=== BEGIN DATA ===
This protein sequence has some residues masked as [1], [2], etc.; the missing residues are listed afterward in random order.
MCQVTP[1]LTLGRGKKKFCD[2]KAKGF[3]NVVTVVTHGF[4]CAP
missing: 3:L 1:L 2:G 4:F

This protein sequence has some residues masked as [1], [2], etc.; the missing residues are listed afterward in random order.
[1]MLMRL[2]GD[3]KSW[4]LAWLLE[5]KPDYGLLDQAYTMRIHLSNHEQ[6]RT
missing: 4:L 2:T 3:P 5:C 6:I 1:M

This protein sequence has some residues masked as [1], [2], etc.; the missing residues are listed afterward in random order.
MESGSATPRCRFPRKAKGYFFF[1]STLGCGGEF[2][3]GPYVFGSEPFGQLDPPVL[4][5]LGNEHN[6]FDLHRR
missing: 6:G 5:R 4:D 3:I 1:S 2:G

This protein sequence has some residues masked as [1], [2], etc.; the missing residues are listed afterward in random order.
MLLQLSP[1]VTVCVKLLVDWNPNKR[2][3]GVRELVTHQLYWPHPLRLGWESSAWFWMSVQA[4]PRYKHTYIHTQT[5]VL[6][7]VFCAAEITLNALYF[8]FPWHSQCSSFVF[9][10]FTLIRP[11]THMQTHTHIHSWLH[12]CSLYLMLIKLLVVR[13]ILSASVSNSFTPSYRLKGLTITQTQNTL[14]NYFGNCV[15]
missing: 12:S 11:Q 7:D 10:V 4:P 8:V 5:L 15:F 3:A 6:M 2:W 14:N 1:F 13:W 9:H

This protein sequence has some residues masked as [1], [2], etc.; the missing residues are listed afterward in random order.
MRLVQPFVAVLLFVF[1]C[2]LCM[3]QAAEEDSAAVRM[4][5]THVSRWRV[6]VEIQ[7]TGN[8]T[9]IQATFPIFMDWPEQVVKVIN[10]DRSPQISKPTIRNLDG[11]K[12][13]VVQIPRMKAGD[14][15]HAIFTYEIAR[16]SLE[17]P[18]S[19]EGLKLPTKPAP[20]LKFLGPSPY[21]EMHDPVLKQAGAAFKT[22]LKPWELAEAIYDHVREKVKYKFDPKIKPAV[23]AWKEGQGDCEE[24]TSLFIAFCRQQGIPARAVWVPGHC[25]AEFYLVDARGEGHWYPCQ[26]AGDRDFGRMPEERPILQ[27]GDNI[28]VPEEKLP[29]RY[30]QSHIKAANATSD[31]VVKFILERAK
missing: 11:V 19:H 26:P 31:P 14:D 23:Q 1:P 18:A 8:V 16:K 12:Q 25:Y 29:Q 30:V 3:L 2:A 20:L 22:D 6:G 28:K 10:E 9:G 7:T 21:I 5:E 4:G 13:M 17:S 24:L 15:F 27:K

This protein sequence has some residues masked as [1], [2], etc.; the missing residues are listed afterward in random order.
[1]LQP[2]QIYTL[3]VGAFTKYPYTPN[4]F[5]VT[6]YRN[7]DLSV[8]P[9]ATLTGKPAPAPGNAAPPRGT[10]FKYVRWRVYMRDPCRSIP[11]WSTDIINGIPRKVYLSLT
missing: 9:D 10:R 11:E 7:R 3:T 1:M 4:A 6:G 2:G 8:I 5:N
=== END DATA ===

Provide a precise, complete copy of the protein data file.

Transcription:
This protein sequence has some residues masked as [1], [2], etc.; the missing residues are listed afterward in random order.
MCQVTP[1]LTLGRGKKKFCD[2]KAKGF[3]NVVTVVTHGF[4]CAP
missing: 3:L 1:L 2:G 4:F

This protein sequence has some residues masked as [1], [2], etc.; the missing residues are listed afterward in random order.
[1]MLMRL[2]GD[3]KSW[4]LAWLLE[5]KPDYGLLDQAYTMRIHLSNHEQ[6]RT
missing: 4:L 2:T 3:P 5:C 6:I 1:M

This protein sequence has some residues masked as [1], [2], etc.; the missing residues are listed afterward in random order.
MESGSATPRCRFPRKAKGYFFF[1]STLGCGGEF[2][3]GPYVFGSEPFGQLDPPVL[4][5]LGNEHN[6]FDLHRR
missing: 6:G 5:R 4:D 3:I 1:S 2:G

This protein sequence has some residues masked as [1], [2], etc.; the missing residues are listed afterward in random order.
MLLQLSP[1]VTVCVKLLVDWNPNKR[2][3]GVRELVTHQLYWPHPLRLGWESSAWFWMSVQA[4]PRYKHTYIHTQT[5]VL[6][7]VFCAAEITLNALYF[8]FPWHSQCSSFVF[9][10]FTLIRP[11]THMQTHTHIHSWLH[12]CSLYLMLIKLLVVR[13]ILSASVSNSFTPSYRLKGLTITQTQNTL[14]NYFGNCV[15]
missing: 12:S 11:Q 7:D 10:V 4:P 8:V 5:L 15:F 3:A 6:M 2:W 14:N 1:F 13:W 9:H

This protein sequence has some residues masked as [1], [2], etc.; the missing residues are listed afterward in random order.
MRLVQPFVAVLLFVF[1]C[2]LCM[3]QAAEEDSAAVRM[4][5]THVSRWRV[6]VEIQ[7]TGN[8]T[9]IQATFPIFMDWPEQVVKVIN[10]DRSPQISKPTIRNLDG[11]K[12][13]VVQIPRMKAGD[14][15]HAIFTYEIAR[16]SLE[17]P[18]S[19]EGLKLPTKPAP[20]LKFLGPSPY[21]EMHDPVLKQAGAAFKT[22]LKPWELAEAIYDHVREKVKYKFDPKIKPAV[23]AWKEGQGDCEE[24]TSLFIAFCRQQGIPARAVWVPGHC[25]AEFYLVDARGEGHWYPCQ[26]AGDRDFGRMPEERPILQ[27]GDNI[28]VPEEKLP[29]RY[30]QSHIKAANATSD[31]VVKFILERAK
missing: 11:V 19:H 26:P 31:P 14:D 23:Q 1:P 18:A 8:V 16:K 12:Q 25:Y 29:Q 30:V 3:L 2:A 20:L 22:D 6:G 28:K 10:E 9:G 7:T 21:I 5:E 4:G 13:M 17:S 24:L 15:F 27:K

This protein sequence has some residues masked as [1], [2], etc.; the missing residues are listed afterward in random order.
[1]LQP[2]QIYTL[3]VGAFTKYPYTPN[4]F[5]VT[6]YRN[7]DLSV[8]P[9]ATLTGKPAPAPGNAAPPRGT[10]FKYVRWRVYMRDPCRSIP[11]WSTDIINGIPRKVYLSLT
missing: 9:D 10:R 11:E 7:R 3:T 1:M 4:A 6:G 2:G 8:I 5:N